Experts trained in how to balance the expectations of international workers with the strategic, financial and practical constraints faced by the employer are in high demand.
The driver of this demand is the technology that makes a larger international mobile workforce possible.
“Aligning an expatriate’s reward expectations with company policy is an intricate science,” says Nicol Mullins, chartered reward specialist and chairperson of the International Mobility Group at the South African Reward Association (SARA).
International assignees must get a fair pay package in return for their willingness to uproot themselves from their local support system. Employers should however not hand over a blank cheque.
If a company pays for staff to take their pets on a foreign assignment, does that include the relocation cost for an employee’s horse? Would a female employee be able to develop her career in Saudi Arabia? Will a country’s high tax rate overwhelm the benefits of an otherwise handsome remuneration package? Considerations like these are often overlooked when dealing with expatriates, especially for urgent deployments.
This is where the services of an International Mobility Reward Specialist prove invaluable. According to Nicol, expatriate reward programmes must be based on a comprehensive set of policies for each foreign destination to which employees may be assigned.
“Mobility specialists are businesses’ architects of expatriate reward programmes,” he says. “They are also the custodians of the standard by which all international deployment decisions will be made.”
A Mobility Reward specialist develops the what and how of expatriate remuneration and benefits; the International Mobility Policy and the International Mobility Framework derived from it.
The International Mobility Policy is informed by a large body of tax, immigration, legislation, cultural and other data about selected destinations, gathered and correlated by the mobility specialist. They consider rewards in terms of identified trends, best practices and their organisation’s own HR remuneration directives.
“It is because of the complexity of the knowledge required that expatriate reward programmes should be treated differently than local reward calculations,” explains Nicol.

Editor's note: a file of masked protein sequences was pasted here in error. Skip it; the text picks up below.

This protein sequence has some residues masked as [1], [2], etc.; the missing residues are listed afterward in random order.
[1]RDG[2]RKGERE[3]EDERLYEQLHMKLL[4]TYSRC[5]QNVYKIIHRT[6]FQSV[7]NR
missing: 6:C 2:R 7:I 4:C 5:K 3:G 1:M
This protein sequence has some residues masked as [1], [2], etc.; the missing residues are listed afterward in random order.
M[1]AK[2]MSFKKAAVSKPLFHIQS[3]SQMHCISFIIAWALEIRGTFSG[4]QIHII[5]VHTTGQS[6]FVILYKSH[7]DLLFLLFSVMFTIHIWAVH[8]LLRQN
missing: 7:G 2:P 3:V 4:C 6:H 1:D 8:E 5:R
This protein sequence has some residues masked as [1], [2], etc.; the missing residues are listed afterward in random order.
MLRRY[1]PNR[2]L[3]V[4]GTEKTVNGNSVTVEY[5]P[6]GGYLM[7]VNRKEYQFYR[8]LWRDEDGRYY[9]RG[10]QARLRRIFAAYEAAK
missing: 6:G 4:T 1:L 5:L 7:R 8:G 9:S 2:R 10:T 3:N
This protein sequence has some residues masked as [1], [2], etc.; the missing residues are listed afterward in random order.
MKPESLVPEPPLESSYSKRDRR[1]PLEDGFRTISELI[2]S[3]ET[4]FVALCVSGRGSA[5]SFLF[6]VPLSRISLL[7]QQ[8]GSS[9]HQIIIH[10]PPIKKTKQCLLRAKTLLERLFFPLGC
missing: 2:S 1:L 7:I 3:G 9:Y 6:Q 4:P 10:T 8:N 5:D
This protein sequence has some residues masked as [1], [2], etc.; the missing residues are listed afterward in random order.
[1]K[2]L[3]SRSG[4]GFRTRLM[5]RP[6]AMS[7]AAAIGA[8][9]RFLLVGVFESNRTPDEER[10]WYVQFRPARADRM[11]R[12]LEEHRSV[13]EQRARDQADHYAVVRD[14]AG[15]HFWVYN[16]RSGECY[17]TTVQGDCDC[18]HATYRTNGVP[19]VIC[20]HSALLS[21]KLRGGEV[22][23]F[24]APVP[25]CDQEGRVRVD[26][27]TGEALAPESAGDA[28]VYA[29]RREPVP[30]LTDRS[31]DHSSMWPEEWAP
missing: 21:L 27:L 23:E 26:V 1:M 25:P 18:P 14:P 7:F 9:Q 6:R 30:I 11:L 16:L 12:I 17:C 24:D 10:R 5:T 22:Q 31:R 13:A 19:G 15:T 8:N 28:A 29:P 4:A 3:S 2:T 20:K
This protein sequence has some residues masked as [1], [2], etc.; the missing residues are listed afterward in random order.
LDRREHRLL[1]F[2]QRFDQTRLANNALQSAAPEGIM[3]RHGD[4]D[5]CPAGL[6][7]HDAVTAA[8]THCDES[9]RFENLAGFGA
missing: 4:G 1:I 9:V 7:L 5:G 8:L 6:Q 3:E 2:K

While the mobility specialist must have a good knowledge of each subject their policies address, it is impossible to know the intimate details of visas, legislation, tax or lifestyle for every target location. For this, they build and leverage a network of validated and reliable foreign area specialists, like relocation agents, tax advisors and environmental adjustment consultants.
“These service providers are like the pieces on a chessboard,” Nicol explains. “Without a dedicated organising authority like the mobility specialist, companies would struggle to coordinate the efforts and interests of all stakeholders.”
Protecting the investment
Ultimately, an expatriate is deployed to achieve a corporate goal, making their remuneration only part of a larger investment.
Many foreign assignments fail because an accompanying partner is unable to adapt to an unfamiliar lifestyle, culture or surroundings. Another common problem is the lack of a visa for the partner that allows them to pursue fulfilling their own purpose.
“It is a pity when either the rewards or the total investment are devalued or even rendered worthless by unforeseen problems that could have been anticipated,” says Nicol.
“A mobility specialist will track cases where a successful transition was achieved in a specific environment. They will also be able to identify the best solution to potential problems, ensuring the employer’s objectives are not derailed.”
The greatest advantage of employing an International Mobility Reward Specialist is that they prevent the foreign assignment dynamic from devolving into a chaotic and costly mess.
“No organisation that deploys expatriates is too small to benefit from the order that mobility policies and controls establish,” concludes Nicol.